Research released today has revealed that while many businesses are embracing contingent working, more could be done to engage gig workers.
In two surveys of large organisations (100,000 employees or more) and short-term contingent workers, Ernst & Young found that 49% of employers have used gig workers in the last five years. Some 40% of organisations expect to increase their use of contingent workers in the next five years. A quarter of respondents expect 30% or more of their workforce to be gig workers by 2020.
Some of the 73% of the 1,000 short-term workers surveyed had positive reasons for their independent work arrangement, with only 20% saying accepting short-term work due to a lack of full-time positions. Some 66% said that the benefits of such arrangements outweighed the downsides, compared to just 6% who felt the opposite.
Tony Steadman, principal, people advisory services, Ernst & Young said: “It is well known that the gig economy is growing, but ever since the recession, many people assumed that employers just wanted to cut costs by reducing the number of full-time, permanent jobs.
“However, the survey responses suggest that organisations are welcoming gig workers as a part of their growth and change management strategies. This gig economy looks very different than the traditional picture of seasonal workers or workers who provide common services to consumers.”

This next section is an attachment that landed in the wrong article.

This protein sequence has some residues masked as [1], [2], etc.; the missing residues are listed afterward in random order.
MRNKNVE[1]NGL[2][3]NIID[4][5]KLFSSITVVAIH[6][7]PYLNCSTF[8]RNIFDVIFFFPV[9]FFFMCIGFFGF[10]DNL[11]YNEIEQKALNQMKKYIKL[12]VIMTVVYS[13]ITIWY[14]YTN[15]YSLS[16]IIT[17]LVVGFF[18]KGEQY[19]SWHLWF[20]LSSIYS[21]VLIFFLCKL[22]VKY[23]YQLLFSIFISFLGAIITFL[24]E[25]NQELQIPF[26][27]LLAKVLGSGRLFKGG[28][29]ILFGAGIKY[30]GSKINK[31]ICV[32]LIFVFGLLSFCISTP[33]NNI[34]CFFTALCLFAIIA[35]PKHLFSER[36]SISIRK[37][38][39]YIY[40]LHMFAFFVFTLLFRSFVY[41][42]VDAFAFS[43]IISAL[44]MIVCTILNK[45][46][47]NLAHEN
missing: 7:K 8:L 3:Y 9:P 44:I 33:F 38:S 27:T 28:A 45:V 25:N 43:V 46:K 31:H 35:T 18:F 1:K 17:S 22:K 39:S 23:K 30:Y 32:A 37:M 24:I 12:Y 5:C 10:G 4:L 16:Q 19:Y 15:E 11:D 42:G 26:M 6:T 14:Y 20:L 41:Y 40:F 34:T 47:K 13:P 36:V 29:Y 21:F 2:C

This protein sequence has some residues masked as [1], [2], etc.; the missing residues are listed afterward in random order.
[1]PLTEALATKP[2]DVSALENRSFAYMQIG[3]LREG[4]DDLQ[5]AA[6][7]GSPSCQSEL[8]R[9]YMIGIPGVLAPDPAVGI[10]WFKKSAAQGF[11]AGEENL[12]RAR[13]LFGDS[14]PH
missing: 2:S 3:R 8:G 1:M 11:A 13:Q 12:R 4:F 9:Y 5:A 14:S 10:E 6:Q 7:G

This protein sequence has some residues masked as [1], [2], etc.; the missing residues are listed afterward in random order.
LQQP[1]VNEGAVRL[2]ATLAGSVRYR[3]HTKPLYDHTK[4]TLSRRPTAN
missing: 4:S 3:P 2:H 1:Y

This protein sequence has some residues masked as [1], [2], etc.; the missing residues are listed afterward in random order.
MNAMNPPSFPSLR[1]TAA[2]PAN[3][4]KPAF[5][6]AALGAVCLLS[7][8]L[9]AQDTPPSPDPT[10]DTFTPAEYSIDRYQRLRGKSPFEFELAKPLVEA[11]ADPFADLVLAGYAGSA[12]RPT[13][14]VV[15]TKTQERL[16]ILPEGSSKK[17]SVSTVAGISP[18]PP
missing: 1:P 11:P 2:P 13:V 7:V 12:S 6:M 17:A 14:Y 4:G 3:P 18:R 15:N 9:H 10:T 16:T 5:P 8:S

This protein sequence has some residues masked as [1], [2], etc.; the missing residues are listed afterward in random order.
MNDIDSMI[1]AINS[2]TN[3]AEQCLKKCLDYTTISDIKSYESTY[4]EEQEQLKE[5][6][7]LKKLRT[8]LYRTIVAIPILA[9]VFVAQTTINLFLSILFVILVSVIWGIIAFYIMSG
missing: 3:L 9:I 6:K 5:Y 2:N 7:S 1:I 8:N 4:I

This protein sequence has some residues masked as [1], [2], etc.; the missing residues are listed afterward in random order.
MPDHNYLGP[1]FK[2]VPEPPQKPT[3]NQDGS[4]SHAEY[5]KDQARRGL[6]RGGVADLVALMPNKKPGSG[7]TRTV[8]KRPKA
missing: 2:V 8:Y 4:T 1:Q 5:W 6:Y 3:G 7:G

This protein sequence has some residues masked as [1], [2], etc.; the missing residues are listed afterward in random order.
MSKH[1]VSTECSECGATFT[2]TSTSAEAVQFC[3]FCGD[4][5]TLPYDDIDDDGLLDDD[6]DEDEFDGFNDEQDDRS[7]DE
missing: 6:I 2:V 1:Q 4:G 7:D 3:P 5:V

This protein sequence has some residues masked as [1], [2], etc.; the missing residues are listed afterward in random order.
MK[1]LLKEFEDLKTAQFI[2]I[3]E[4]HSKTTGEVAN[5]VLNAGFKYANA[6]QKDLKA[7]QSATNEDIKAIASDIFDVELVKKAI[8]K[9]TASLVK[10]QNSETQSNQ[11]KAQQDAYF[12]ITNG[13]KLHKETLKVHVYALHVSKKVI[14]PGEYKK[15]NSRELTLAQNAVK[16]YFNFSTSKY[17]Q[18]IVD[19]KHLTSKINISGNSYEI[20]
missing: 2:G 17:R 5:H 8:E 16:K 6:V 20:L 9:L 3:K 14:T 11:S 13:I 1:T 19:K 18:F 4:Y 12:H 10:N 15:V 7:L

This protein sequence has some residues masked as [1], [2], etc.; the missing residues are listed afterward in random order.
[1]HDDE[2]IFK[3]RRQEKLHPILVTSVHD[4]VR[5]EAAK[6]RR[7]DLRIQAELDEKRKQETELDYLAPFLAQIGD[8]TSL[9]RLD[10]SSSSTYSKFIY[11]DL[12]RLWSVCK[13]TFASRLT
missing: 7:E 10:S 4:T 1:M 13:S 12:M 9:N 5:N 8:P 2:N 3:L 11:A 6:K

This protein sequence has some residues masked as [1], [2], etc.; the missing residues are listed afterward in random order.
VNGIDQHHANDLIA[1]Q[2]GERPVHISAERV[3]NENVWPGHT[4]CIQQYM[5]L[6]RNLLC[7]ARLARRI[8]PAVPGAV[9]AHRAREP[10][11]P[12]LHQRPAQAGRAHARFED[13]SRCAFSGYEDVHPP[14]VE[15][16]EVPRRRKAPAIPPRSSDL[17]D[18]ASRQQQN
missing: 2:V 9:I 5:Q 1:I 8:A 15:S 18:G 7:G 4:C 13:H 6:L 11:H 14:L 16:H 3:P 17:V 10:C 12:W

Employers are beginning to use gig workers for strategic business reasons, in particular to leverage skills that are not available in their core workforce, with 56% of respondents citing it as a benefit. Helping control labour costs and overcoming resistance to change in the organisation were also factors.
Despite this, many respondents reported challenges in this working arrangement. Some 37% said they had fragmented governance in managing their contingent workforce, with 55% admitting they do not put their gig workforce through an onboarding process.
From a workers’ perspective, while 73% enjoy the flexibility gig working allows them, there were many drawbacks. Some 58% believe that permanent staffs are treated better, with 40% saying they feel like an outsider. Many feel they are not putting their whole effort into their work, as 26% are ambivalent about their employers’ business objectives.
Steadman added: “When talent feels unengaged or like they are treated poorly, that’s a management issue more than an intrinsic element of contingent work.
“A haphazard process toward people management may affect attitudes and impact the organization’s ability to structure its workforce effectively. It’s critical for employers to develop better methods of managing their increasingly contingent workforce and to consider some of the key HR processes and analytics that can have a negative effect on what could ideally be a mutually beneficial relationship.”